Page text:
This localised approach to brightness helps the 46HX923 to be very eco-friendly too, earning it a Recommended award from the Energy Saving Trust.
The 46HX923 is also mostly brilliant when it comes to colour reproduction. For its extreme brightness potential is used to push colours off the screen in explosive fashion. Yet, just as importantly, with the exception of some slightly warm-looking blue tones the 46HX923’s colours retain real authenticity, subtlety and credibility, despite their ‘aggression’.
Colour blends appear during HD viewing without striping or blotching too, contributing to a sense of purity and HD clarity that’s built on superbly by the TV’s exceptional sharpness and fine detail reproduction. What’s more, this superb clarity remains intact even during quite frenetic action scenes, thanks to both a presumably very low response time in the panel itself and the really impressive abilities of the MotionFlow system, should you opt to use it (following the guidelines mentioned earlier).
The 46HX923 delivers its HD sharpness, too, without leaving the picture looking noisy or edges looking forced. In fact, aside from the rare occasions where you can make out the shadowy lines at the screen’s edge, its HD pictures are to be congratulated for how intensely natural they look, allowing you to form a really direct attachment to them.
Yet more good news finds the 46HX923 retaining colour and contrast from a notably wider viewing angle than most LCD TVs (though you can see the ‘haloing’ problem more from a wide viewing position), while standard definition pictures are upscaled quite nicely too, at least in terms of the way compression noise is eliminated from the image.
It must be said, though, that colours aren’t quite as natural and well balanced with standard definition sources as they are with HD footage, and the suppression of noise results in upscaled images not looking quite as sharp as we’ve seen them on other top-end TVs.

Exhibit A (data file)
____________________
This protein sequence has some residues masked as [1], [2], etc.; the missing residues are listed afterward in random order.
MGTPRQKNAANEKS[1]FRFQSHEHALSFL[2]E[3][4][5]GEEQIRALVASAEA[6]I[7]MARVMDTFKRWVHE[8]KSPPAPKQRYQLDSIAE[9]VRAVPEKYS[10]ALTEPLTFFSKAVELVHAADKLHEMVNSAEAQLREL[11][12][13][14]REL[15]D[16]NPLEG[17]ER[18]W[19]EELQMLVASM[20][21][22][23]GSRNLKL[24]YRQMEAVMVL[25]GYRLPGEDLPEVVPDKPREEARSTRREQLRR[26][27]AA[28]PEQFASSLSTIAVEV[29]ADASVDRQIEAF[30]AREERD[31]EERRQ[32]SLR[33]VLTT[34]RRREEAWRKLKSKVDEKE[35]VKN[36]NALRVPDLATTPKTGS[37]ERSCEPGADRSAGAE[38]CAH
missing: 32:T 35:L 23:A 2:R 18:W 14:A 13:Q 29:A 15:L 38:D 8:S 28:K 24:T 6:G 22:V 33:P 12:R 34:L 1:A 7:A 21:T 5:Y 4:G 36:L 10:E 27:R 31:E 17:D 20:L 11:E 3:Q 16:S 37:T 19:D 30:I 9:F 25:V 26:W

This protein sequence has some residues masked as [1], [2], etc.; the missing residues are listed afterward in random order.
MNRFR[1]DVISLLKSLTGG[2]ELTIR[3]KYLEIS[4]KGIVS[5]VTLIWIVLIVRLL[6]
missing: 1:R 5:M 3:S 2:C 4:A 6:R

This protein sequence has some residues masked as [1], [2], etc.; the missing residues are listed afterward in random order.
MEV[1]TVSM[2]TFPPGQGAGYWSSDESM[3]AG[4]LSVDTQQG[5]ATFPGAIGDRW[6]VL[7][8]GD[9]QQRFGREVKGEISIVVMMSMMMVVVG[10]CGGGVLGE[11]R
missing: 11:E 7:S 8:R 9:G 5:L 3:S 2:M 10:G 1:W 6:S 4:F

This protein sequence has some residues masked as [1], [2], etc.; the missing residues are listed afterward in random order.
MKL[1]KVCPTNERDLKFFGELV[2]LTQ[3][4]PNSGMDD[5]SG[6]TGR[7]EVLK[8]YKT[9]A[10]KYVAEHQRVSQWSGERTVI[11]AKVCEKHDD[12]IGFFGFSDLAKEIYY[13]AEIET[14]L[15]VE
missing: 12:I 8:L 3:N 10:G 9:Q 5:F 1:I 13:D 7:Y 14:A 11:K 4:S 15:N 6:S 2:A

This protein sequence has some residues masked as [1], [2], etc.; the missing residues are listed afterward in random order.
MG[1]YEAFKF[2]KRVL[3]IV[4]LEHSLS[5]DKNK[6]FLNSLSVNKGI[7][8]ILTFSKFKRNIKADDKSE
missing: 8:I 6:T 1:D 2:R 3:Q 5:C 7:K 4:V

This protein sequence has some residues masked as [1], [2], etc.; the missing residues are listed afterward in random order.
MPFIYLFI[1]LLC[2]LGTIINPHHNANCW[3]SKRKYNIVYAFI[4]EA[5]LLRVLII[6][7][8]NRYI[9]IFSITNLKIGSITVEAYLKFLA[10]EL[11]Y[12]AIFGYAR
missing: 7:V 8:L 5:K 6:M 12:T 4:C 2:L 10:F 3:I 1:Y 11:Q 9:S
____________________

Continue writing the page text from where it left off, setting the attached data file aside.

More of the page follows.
The last element of the 46HX923’s picture performance to consider is 3D. And in some ways it’s a rip-roaring success, delivering images of really impressive depth, huge amounts of full HD detail, and exceptional brightness and colour richness by active 3D standards.
However, the 46HX923’s 3D apple cart is upset by the occasionally very noticeable appearance of crosstalk. This double ghosting phenomenon is visible to some degree in almost every frame of 3D we watched on the 46HX923, though it’s subdued enough during bright scenes not to really count as a distraction. During dark scenes, however, backdrops to dark scenes can look so afflicted with crosstalk that they seem completely out of focus.
A second, much smaller niggle about the 46HX923’s 3D performance is that the picture becomes tinged with red or blue if you tip your head even slightly to the left or right.
The 46HX923’s sound is actually pretty respectable for a slim TV. It can go pretty loud without distorting or causing the cabinet to rattle, and there’s a slightly deeper sense of bass than you commonly hear, making action scenes sound more impactful. Trebles can sound a touch harsh and the upper register of the mid-range can become a bit overloaded under stress, but overall our ears felt pretty satisfied.
There are times when we loved the 46HX923, as it served up pictures of rare punch, sharpness and vibrancy. At its best the 46HX923 is comfortably Sony’s best-performing set of 2011, and so we hope Sony perseveres with direct LED technology in 2012.
We’re big fans of Sony’s BIV online system too, and the free PS3 deal in place at the time of writing is a boon.
Ultimately, though, when you’re talking about a flagship 46in TV costing more than £1600 even after the current £150 cashback offer has been taken into account, the appearance of at times quite severe crosstalk with 3D is unfortunate to say the least, and the slight cloudy haloes around bright objects and vague lines down the picture’s sides don’t help either.